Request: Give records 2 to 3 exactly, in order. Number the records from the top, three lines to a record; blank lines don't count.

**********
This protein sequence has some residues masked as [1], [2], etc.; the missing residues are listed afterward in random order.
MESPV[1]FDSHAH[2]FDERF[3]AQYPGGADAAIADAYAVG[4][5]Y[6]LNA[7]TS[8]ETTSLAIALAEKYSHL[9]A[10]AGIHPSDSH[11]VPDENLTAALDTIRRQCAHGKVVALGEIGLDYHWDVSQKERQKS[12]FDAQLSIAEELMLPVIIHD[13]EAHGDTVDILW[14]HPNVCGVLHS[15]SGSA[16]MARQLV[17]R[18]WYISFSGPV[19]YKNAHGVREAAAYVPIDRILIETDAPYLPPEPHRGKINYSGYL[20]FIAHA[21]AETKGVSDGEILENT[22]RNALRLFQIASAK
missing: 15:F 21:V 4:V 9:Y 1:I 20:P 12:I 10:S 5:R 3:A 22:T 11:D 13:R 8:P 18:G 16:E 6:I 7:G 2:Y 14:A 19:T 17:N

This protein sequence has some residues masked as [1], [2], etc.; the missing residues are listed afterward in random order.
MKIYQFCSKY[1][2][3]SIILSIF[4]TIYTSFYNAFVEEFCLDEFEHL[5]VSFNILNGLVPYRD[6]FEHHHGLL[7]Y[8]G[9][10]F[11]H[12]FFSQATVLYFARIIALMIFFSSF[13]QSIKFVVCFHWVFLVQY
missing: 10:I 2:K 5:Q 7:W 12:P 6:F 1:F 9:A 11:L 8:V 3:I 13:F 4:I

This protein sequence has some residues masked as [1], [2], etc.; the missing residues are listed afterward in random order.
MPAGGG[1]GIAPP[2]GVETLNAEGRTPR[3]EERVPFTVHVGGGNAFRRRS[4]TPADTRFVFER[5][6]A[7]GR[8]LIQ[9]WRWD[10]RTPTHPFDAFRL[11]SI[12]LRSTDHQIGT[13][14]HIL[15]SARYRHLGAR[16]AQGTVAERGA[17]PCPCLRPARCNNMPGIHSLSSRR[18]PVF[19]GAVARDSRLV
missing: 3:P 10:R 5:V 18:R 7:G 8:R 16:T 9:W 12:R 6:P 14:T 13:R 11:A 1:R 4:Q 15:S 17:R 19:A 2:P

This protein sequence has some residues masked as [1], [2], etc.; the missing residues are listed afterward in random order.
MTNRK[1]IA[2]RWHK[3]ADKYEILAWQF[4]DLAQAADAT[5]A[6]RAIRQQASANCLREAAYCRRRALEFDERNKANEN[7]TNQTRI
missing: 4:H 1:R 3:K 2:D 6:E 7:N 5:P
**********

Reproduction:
This protein sequence has some residues masked as [1], [2], etc.; the missing residues are listed afterward in random order.
MKIYQFCSKY[1][2][3]SIILSIF[4]TIYTSFYNAFVEEFCLDEFEHL[5]VSFNILNGLVPYRD[6]FEHHHGLL[7]Y[8]G[9][10]F[11]H[12]FFSQATVLYFARIIALMIFFSSF[13]QSIKFVVCFHWVFLVQY
missing: 10:I 2:K 5:Q 7:W 12:P 6:F 1:F 9:A 11:L 8:V 3:I 13:F 4:I

This protein sequence has some residues masked as [1], [2], etc.; the missing residues are listed afterward in random order.
MPAGGG[1]GIAPP[2]GVETLNAEGRTPR[3]EERVPFTVHVGGGNAFRRRS[4]TPADTRFVFER[5][6]A[7]GR[8]LIQ[9]WRWD[10]RTPTHPFDAFRL[11]SI[12]LRSTDHQIGT[13][14]HIL[15]SARYRHLGAR[16]AQGTVAERGA[17]PCPCLRPARCNNMPGIHSLSSRR[18]PVF[19]GAVARDSRLV
missing: 3:P 10:R 5:V 18:R 7:G 8:R 16:T 9:W 12:R 6:P 14:T 13:R 11:A 1:R 4:Q 15:S 17:R 19:A 2:P